Poor sexual and mental health impacts an individual’s sense of worth and wellbeing, which could ultimately result in feelings of isolation, persecution discrimination, and stigmatisation (Duncan, Hart, Scoular, & Bigrigg, 2001). For example, within a close rural community, sexual preference outside the accepted community norm may possibly lead to these poor outcomes, essentially resulting in an enduring negative emotional impact (Lewis, Derlega, Clark, & Kuang, 2006). Studies suggest the link between risky sexual health behaviour and mental health is associated with higher levels of anxiety, stress and depression(Searle, 2009). Searle (2009) further postulated difficulty in determining whether depression was a result of risky sex or risky sex was precipitated by a depressive episode.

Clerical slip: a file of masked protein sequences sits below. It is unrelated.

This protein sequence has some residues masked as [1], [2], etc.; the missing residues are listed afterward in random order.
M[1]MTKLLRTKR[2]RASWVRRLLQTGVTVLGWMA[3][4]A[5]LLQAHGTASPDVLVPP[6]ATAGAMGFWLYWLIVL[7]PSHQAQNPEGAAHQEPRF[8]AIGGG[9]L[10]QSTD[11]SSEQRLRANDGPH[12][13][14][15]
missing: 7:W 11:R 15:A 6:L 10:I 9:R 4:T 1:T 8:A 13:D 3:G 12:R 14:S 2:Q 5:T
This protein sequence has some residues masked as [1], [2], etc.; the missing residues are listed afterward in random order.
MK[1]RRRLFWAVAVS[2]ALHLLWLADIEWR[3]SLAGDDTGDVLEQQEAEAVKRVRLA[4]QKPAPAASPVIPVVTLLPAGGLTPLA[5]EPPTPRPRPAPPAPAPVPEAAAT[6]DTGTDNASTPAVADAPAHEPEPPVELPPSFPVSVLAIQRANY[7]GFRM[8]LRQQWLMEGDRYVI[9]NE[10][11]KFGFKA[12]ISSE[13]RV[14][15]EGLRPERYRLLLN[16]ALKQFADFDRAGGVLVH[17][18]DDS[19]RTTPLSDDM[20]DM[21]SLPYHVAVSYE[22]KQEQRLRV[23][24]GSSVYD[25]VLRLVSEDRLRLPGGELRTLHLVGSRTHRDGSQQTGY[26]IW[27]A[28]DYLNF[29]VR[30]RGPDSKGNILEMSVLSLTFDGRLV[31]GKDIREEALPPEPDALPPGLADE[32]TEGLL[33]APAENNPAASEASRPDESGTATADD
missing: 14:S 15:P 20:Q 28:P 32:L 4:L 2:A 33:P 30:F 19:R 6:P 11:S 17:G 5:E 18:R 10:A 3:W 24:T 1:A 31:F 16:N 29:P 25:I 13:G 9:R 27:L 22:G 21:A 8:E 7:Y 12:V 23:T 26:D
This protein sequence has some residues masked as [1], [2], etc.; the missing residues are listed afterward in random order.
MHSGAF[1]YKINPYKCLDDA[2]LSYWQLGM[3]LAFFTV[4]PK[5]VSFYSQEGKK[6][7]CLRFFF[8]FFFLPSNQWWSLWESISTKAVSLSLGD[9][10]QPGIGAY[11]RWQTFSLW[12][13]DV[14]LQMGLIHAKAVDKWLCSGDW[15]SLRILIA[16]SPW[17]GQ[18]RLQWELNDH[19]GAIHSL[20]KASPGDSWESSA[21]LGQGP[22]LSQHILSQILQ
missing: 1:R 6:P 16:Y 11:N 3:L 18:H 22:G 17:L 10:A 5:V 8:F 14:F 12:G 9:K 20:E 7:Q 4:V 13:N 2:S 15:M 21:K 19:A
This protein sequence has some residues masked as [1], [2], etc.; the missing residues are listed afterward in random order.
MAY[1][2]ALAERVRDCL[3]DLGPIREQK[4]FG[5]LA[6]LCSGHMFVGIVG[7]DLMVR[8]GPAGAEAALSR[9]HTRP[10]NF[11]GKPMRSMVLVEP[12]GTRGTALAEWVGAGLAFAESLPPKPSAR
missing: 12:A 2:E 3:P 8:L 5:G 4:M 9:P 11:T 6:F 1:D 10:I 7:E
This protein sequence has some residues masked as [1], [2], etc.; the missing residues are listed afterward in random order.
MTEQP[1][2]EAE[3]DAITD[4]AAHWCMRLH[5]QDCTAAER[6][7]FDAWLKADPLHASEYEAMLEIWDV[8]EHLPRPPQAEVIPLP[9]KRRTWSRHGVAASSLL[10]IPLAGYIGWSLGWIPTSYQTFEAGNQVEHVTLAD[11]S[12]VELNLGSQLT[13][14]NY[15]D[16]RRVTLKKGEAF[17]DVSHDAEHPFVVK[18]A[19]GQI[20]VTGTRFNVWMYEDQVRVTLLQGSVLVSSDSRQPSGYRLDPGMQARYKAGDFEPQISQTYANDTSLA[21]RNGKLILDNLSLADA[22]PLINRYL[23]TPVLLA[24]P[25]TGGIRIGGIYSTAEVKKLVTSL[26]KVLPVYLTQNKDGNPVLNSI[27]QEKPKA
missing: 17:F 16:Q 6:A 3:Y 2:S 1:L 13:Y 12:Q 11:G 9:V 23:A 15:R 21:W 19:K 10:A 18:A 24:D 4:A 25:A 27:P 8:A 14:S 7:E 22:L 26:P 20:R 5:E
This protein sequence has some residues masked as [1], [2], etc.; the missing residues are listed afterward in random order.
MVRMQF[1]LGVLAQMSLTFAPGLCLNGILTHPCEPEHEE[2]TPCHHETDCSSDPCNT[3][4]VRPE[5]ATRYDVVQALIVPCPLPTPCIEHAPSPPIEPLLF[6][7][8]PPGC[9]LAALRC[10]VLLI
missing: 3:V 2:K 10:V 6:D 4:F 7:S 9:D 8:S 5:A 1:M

Neurovegetative symptoms described by ‘Chris’ such as disturbed sleep, increase of stream of thoughts needs to be explored further as to ascertain any underlying mental health issues(Kendrick & Simon, 2008). Levels of stress, depressive features, suicidal ideations, formal thought disorders, brief screening for mood disorders or psychotic episodes are all incorporated within the mental health assessment and captured during a mental status examination(Health & Service, 2013). Utilising an intervention such as brief solution focussed therapy, helps to empower the client to make decisions that are future focussed based on their strengths (Evans & Evans, 2013). Instilling hope and building of resilience is essential to the clients recovery journey (Elder, Evans, & Nizette, 2012; Evans & Evans, 2013). Just as important is the support and follow up to ensure monitoring risk of relapse. Apart from family and friends, other resources are available to provide support.